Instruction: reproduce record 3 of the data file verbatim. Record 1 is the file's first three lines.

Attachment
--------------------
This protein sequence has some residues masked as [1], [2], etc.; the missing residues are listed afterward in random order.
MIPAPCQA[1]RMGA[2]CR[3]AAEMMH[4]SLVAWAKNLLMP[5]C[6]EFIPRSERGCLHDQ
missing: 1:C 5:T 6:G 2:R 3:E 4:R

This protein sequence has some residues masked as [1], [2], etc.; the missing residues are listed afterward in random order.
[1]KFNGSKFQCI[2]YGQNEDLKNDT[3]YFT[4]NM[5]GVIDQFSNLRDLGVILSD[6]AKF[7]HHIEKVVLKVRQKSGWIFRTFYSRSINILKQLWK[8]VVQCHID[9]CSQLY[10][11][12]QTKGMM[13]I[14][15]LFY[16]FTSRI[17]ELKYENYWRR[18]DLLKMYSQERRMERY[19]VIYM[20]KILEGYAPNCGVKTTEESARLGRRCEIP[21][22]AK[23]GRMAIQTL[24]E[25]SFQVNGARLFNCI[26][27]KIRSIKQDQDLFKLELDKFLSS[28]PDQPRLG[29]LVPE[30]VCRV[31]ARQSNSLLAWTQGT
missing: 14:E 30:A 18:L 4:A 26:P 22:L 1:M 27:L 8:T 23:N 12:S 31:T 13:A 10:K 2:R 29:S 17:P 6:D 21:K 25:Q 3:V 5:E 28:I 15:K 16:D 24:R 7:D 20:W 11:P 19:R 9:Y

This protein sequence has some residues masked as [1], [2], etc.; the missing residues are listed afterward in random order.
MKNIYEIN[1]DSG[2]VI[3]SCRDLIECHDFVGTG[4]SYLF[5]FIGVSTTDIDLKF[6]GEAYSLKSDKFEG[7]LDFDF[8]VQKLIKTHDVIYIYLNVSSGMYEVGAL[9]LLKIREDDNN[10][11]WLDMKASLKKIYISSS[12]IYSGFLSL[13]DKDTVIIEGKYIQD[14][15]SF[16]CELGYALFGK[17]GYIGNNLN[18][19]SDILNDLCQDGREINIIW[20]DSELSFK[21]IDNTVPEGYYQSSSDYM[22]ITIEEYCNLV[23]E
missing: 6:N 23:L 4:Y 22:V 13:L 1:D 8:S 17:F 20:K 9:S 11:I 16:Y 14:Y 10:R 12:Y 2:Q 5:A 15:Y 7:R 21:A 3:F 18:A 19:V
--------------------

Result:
This protein sequence has some residues masked as [1], [2], etc.; the missing residues are listed afterward in random order.
MKNIYEIN[1]DSG[2]VI[3]SCRDLIECHDFVGTG[4]SYLF[5]FIGVSTTDIDLKF[6]GEAYSLKSDKFEG[7]LDFDF[8]VQKLIKTHDVIYIYLNVSSGMYEVGAL[9]LLKIREDDNN[10][11]WLDMKASLKKIYISSS[12]IYSGFLSL[13]DKDTVIIEGKYIQD[14][15]SF[16]CELGYALFGK[17]GYIGNNLN[18][19]SDILNDLCQDGREINIIW[20]DSELSFK[21]IDNTVPEGYYQSSSDYM[22]ITIEEYCNLV[23]E
missing: 6:N 23:L 4:Y 22:V 13:L 1:D 8:S 17:F 20:K 9:S 11:I 16:Y 14:Y 10:R 12:Y 2:Q 5:A 15:Y 7:R 21:A 3:F 18:A 19:V